Nutrition for Dogs With Cognitive Dysfunction Syndrome (CDS)
I have heard that dogs can develop senility. Is this true?
Dogs are living longer than ever and that means they have a chance to develop diseases associated with advanced age. Cognitive dysfunction syndrome (CDS) is the name assigned to a set of symptoms associated with behavior changes that may include:
- escalating separation anxiety
- house soiling
- waking at night/disrupted sleep cycles
- excessive vocalization
- changes in interactions with people and other pets
It is important to identify the patterns of behavior that are consistent with CDS in order to provide appropriate early intervention that may improve both quality and length of life. At the moment, age is the only consistently recognized risk factor for CDS.
What happens in the brain when a dog develops CDS?
The brain is separated from the circulation by what is called the blood-brain barrier. The blood-brain barrier regulates the delivery of nutrients from the bloodstream to the cells of the brain. In aging dogs, the blood brain barrier becomes more permeable, allowing some potentially harmful molecules access to brain tissue, contributing to cognitive decline. Normal metabolism leads to oxidative damage and the production of free radicals. Free radicals can damage proteins, cellular fats, and molecules responsible for cellular health and reproduction. In the brain, damage from free radicals can lead to nerve cell dysfunction and death. Another factor in the development of CDS is that the brain atrophies (shrinks) and the tissue is replaced by cerebrospinal fluid (CSF) causing brain swelling.
Is there any way to slow or reverse the process of oxidative damage to the brain?
Antioxidants are molecules that decrease the number of oxidants and free radicals in the body's tissues. Many antioxidants are found in food and include:
- vitamin E
- vitamin C
- alpha-lipoic acid
Research has revealed that a nutrient profile could be used to decrease the production of free radicals, increasing the ability of the body to clear free radicals, and thus slowing the progression of cognitive decline by reducing oxidative damage. The studies showed significant improvement in cognitive function (learning and memory of learned tasks) in old dogs receiving an antioxidant-fortified food. Interestingly, the antioxidant-rich nutrient profile showed no beneficial effects in learning or memory in young dogs. The presumption is that the young dogs did not yet have a level of oxidative stress and damage that could be improved by such a nutrient profile.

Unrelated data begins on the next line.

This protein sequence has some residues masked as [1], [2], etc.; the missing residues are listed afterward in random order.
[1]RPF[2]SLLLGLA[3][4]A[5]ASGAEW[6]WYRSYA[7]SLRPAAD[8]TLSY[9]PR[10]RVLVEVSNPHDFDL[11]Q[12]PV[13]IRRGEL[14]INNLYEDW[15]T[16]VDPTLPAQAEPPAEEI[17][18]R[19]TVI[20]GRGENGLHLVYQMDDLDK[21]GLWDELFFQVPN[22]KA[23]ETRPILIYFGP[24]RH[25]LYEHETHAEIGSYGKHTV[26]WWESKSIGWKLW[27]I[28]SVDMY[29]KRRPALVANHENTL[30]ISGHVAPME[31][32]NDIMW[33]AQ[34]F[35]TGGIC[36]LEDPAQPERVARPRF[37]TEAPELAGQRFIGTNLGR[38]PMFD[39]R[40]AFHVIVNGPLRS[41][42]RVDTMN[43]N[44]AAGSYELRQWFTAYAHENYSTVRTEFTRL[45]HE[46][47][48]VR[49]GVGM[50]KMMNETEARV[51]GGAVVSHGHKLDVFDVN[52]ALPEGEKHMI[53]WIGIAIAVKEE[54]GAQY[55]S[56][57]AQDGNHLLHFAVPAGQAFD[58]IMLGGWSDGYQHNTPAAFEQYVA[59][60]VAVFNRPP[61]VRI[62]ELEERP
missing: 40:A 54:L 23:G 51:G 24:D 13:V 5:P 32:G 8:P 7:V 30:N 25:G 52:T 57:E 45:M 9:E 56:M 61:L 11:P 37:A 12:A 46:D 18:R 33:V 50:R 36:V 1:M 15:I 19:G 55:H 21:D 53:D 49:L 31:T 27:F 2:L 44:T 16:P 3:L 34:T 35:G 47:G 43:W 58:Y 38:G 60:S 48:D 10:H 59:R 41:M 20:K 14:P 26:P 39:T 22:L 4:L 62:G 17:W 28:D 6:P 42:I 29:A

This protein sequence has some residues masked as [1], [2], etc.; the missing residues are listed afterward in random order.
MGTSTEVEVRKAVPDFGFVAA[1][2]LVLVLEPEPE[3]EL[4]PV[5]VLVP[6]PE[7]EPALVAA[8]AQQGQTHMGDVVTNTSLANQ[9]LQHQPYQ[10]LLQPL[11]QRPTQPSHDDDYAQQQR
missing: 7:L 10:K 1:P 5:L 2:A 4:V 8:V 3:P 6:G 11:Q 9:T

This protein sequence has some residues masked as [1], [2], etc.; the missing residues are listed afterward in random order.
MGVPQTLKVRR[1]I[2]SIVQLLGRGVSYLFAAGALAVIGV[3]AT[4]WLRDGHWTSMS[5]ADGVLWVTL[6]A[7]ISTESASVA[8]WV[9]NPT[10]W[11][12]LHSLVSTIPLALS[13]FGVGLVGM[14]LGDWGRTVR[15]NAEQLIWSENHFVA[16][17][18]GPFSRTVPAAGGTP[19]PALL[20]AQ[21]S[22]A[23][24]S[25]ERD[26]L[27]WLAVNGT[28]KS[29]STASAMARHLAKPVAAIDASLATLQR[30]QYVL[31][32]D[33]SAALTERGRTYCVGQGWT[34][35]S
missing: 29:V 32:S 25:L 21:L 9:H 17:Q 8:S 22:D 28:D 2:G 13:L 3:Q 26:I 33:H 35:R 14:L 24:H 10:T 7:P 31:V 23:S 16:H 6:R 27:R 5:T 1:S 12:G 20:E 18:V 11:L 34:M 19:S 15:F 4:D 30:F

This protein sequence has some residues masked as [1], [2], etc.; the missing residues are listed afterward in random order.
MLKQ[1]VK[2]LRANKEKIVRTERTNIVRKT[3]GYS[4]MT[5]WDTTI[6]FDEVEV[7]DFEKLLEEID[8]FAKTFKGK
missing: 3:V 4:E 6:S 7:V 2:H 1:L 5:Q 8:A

A diet change using high levels of appropriate antioxidants has been shown to slow the rate of cognitive decline in older dogs, and the positive effects of antioxidants on cognition occur fairly rapidly when the dog is a responder to this approach.
How do I provide my dog with an appropriate nutrient profile to preserve his mental capacity?
Before nutrition can be of any benefit to cognitive function, CDS has to be confirmed as the appropriate diagnosis. There are many diseases that can cause symptoms similar to CDS. For instance, chronic pain is quite distracting and can cause a dog to behave very differently from the way he behaves when all is in balance in the body. If a systemic disease or pain is present, it is important to resolve or treat those medical issues first.
Once CDS is confirmed as the issue, look at the dog's current food and compare the levels of those key nutritional factors that have been shown to support cognitive function.
You and your veterinarian can look at all of your dog's relevant health concerns in order to choose the most appropriate nutrient profile for your dog. There are foods available, such as Hill's® Prescription Diet® b/d® and Purina® Pro Plan® Veterinary Diets NC NeuroCare™, that have been shown to help cognitive function in older dogs, which may be the best choice for your dog.
In addition to choosing an appropriate nutrient profile, research shows that dogs with CDS benefit from environmental enrichment. In one study, environmental enrichment involved increased activity via regular exercise, interactive toys, and regular interaction with other dogs. The combination of nutrition and environmental enrichment was more effective than nutrition alone.
"The combination of nutrition and environmental enrichment was more effective than nutrition alone."
Improvements in the abnormal behaviors associated with CDS are typically seen within 6-12 weeks after starting to feed a nutrient profile containing high enough levels of appropriate antioxidants. If no improvements are seen within 12 weeks, it is unlikely that nutrition alone will make a difference. These are dogs who need additional follow-up and investigation with your veterinarian. There are some medications or supplements available that can have variable results depending on the patient and these can be discussed with your veterinarian in conjunction with diet therapy.
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